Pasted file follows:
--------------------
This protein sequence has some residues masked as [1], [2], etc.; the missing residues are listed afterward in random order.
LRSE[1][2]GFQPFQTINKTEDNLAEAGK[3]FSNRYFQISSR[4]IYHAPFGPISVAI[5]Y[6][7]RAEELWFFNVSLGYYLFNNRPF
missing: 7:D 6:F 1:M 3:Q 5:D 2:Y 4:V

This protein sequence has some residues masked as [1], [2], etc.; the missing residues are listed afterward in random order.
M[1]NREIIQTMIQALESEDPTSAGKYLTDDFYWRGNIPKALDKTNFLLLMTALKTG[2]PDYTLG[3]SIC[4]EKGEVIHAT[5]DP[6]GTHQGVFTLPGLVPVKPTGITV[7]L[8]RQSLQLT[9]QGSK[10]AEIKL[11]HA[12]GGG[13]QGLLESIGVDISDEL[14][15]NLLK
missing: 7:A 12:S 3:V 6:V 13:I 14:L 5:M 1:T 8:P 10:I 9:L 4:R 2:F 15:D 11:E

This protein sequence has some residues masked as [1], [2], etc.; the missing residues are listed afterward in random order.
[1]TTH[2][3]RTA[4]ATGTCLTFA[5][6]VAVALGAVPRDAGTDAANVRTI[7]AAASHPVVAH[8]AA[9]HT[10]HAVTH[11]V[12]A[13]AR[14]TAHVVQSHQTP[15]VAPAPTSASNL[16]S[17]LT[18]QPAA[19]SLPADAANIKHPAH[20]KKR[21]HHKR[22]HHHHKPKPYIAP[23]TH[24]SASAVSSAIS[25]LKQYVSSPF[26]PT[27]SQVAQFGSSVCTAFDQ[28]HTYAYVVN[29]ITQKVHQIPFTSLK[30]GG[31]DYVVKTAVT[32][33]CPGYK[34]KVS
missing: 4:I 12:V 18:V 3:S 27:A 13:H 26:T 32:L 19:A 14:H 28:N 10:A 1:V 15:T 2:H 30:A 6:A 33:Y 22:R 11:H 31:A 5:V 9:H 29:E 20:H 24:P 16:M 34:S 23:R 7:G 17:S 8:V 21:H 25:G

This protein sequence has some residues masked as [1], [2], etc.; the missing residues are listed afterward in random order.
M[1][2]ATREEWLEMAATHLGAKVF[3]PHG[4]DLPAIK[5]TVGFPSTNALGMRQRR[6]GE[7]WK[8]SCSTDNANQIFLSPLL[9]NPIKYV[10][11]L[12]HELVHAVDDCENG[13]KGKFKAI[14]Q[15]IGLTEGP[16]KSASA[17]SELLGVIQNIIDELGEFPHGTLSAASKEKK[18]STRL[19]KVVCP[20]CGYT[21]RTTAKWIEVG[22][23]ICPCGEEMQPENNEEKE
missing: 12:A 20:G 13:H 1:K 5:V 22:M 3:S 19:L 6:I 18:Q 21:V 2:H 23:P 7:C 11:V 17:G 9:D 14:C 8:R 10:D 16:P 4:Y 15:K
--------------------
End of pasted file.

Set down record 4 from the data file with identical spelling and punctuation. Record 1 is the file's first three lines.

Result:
This protein sequence has some residues masked as [1], [2], etc.; the missing residues are listed afterward in random order.
M[1][2]ATREEWLEMAATHLGAKVF[3]PHG[4]DLPAIK[5]TVGFPSTNALGMRQRR[6]GE[7]WK[8]SCSTDNANQIFLSPLL[9]NPIKYV[10][11]L[12]HELVHAVDDCENG[13]KGKFKAI[14]Q[15]IGLTEGP[16]KSASA[17]SELLGVIQNIIDELGEFPHGTLSAASKEKK[18]STRL[19]KVVCP[20]CGYT[21]RTTAKWIEVG[22][23]ICPCGEEMQPENNEEKE
missing: 12:A 20:G 13:H 1:K 5:V 22:M 3:S 19:L 6:I 18:Q 21:V 2:H 23:P 7:C 11:V 17:G 9:D 14:C 8:R 10:D 16:P 4:Y 15:K